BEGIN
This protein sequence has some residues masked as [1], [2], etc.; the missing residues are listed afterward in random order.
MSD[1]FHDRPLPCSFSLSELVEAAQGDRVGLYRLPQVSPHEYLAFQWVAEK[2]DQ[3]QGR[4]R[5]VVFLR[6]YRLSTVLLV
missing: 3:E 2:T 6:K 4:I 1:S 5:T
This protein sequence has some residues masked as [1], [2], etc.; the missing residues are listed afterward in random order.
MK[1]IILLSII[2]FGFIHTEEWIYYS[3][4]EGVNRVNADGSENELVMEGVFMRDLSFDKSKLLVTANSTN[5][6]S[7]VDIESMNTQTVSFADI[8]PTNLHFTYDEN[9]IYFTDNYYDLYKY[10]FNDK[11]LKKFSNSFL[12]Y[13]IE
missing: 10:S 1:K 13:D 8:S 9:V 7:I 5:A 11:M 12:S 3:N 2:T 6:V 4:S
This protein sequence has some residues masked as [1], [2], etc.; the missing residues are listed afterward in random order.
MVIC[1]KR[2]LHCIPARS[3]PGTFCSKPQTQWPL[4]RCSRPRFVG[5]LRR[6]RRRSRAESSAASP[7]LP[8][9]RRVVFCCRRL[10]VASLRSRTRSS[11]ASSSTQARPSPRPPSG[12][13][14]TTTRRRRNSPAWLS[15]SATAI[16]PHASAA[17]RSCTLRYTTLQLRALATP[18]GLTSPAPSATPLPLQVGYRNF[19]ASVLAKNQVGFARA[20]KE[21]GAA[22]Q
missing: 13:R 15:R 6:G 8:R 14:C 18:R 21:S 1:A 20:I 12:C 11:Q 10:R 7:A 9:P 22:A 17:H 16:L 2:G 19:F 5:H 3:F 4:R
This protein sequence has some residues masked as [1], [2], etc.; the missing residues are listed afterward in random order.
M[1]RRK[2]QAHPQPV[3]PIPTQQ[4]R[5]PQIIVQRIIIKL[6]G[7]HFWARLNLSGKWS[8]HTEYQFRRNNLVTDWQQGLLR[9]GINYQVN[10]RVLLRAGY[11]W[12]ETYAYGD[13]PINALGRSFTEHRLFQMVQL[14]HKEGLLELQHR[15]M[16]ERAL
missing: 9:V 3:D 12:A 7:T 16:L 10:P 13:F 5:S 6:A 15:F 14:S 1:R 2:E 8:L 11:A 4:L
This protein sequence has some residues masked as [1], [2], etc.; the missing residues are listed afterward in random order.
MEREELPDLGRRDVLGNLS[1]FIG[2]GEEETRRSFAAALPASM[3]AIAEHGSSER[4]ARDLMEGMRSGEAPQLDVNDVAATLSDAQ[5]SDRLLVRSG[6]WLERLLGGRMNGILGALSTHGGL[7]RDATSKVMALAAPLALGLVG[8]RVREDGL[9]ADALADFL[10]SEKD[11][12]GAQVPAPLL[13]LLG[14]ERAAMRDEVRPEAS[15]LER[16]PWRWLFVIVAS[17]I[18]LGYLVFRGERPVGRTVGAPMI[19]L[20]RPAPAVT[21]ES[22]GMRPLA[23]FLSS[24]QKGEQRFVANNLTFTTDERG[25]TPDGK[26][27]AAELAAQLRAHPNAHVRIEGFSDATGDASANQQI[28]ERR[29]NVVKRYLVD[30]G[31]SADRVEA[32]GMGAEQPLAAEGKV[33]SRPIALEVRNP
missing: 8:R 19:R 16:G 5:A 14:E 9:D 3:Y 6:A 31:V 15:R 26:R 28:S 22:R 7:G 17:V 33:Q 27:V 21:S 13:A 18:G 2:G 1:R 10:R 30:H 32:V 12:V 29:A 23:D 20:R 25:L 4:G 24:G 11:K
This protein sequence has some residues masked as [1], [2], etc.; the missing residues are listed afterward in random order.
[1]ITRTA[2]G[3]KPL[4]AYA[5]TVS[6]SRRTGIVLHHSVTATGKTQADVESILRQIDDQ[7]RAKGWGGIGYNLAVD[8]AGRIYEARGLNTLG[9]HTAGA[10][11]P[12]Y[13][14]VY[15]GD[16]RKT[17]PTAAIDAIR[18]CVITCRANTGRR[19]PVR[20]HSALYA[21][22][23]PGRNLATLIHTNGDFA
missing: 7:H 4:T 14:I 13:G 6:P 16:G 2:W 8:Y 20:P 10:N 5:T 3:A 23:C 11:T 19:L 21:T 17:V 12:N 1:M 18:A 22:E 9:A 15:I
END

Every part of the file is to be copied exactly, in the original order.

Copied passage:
This protein sequence has some residues masked as [1], [2], etc.; the missing residues are listed afterward in random order.
MSD[1]FHDRPLPCSFSLSELVEAAQGDRVGLYRLPQVSPHEYLAFQWVAEK[2]DQ[3]QGR[4]R[5]VVFLR[6]YRLSTVLLV
missing: 3:E 2:T 6:K 4:I 1:S 5:T
This protein sequence has some residues masked as [1], [2], etc.; the missing residues are listed afterward in random order.
MK[1]IILLSII[2]FGFIHTEEWIYYS[3][4]EGVNRVNADGSENELVMEGVFMRDLSFDKSKLLVTANSTN[5][6]S[7]VDIESMNTQTVSFADI[8]PTNLHFTYDEN[9]IYFTDNYYDLYKY[10]FNDK[11]LKKFSNSFL[12]Y[13]IE
missing: 10:S 1:K 13:D 8:S 9:V 7:I 5:A 11:M 12:S 3:N 2:T 6:V 4:S
This protein sequence has some residues masked as [1], [2], etc.; the missing residues are listed afterward in random order.
MVIC[1]KR[2]LHCIPARS[3]PGTFCSKPQTQWPL[4]RCSRPRFVG[5]LRR[6]RRRSRAESSAASP[7]LP[8][9]RRVVFCCRRL[10]VASLRSRTRSS[11]ASSSTQARPSPRPPSG[12][13][14]TTTRRRRNSPAWLS[15]SATAI[16]PHASAA[17]RSCTLRYTTLQLRALATP[18]GLTSPAPSATPLPLQVGYRNF[19]ASVLAKNQVGFARA[20]KE[21]GAA[22]Q
missing: 13:R 15:R 6:G 8:R 14:C 18:R 21:S 1:A 20:I 12:C 11:Q 10:R 7:A 9:P 22:A 17:H 16:L 2:G 19:F 5:H 3:F 4:R
This protein sequence has some residues masked as [1], [2], etc.; the missing residues are listed afterward in random order.
M[1]RRK[2]QAHPQPV[3]PIPTQQ[4]R[5]PQIIVQRIIIKL[6]G[7]HFWARLNLSGKWS[8]HTEYQFRRNNLVTDWQQGLLR[9]GINYQVN[10]RVLLRAGY[11]W[12]ETYAYGD[13]PINALGRSFTEHRLFQMVQL[14]HKEGLLELQHR[15]M[16]ERAL
missing: 9:V 3:D 12:A 7:T 16:L 10:P 13:F 5:S 6:A 15:F 14:S 1:R 2:E 8:L 11:A 4:L
This protein sequence has some residues masked as [1], [2], etc.; the missing residues are listed afterward in random order.
MEREELPDLGRRDVLGNLS[1]FIG[2]GEEETRRSFAAALPASM[3]AIAEHGSSER[4]ARDLMEGMRSGEAPQLDVNDVAATLSDAQ[5]SDRLLVRSG[6]WLERLLGGRMNGILGALSTHGGL[7]RDATSKVMALAAPLALGLVG[8]RVREDGL[9]ADALADFL[10]SEKD[11][12]GAQVPAPLL[13]LLG[14]ERAAMRDEVRPEAS[15]LER[16]PWRWLFVIVAS[17]I[18]LGYLVFRGERPVGRTVGAPMI[19]L[20]RPAPAVT[21]ES[22]GMRPLA[23]FLSS[24]QKGEQRFVANNLTFTTDERG[25]TPDGK[26][27]AAELAAQLRAHPNAHVRIEGFSDATGDASANQQI[28]ERR[29]NVVKRYLVD[30]G[31]SADRVEA[32]GMGAEQPLAAEGKV[33]SRPIALEVRNP
missing: 8:R 19:R 16:G 5:A 14:E 9:D 3:Y 6:A 31:V 15:R 26:R 28:S 22:R 7:G 17:V 33:Q 27:V 21:S 13:A 18:G 2:G 1:R 10:R 30:H 32:V 12:V 29:A 23:D 20:R 25:L 4:G 24:G 11:K
This protein sequence has some residues masked as [1], [2], etc.; the missing residues are listed afterward in random order.
[1]ITRTA[2]G[3]KPL[4]AYA[5]TVS[6]SRRTGIVLHHSVTATGKTQADVESILRQIDDQ[7]RAKGWGGIGYNLAVD[8]AGRIYEARGLNTLG[9]HTAGA[10][11]P[12]Y[13][14]VY[15]GD[16]RKT[17]PTAAIDAIR[18]CVITCRANTGRR[19]PVR[20]HSALYA[21][22][23]PGRNLATLIHTNGDFA
missing: 7:H 4:T 14:I 13:G 6:P 16:G 2:W 8:Y 20:P 10:N 5:T 3:A 23:C 11:T 19:L 21:T 17:V 12:N 1:M 18:A 22:E 9:A 15:I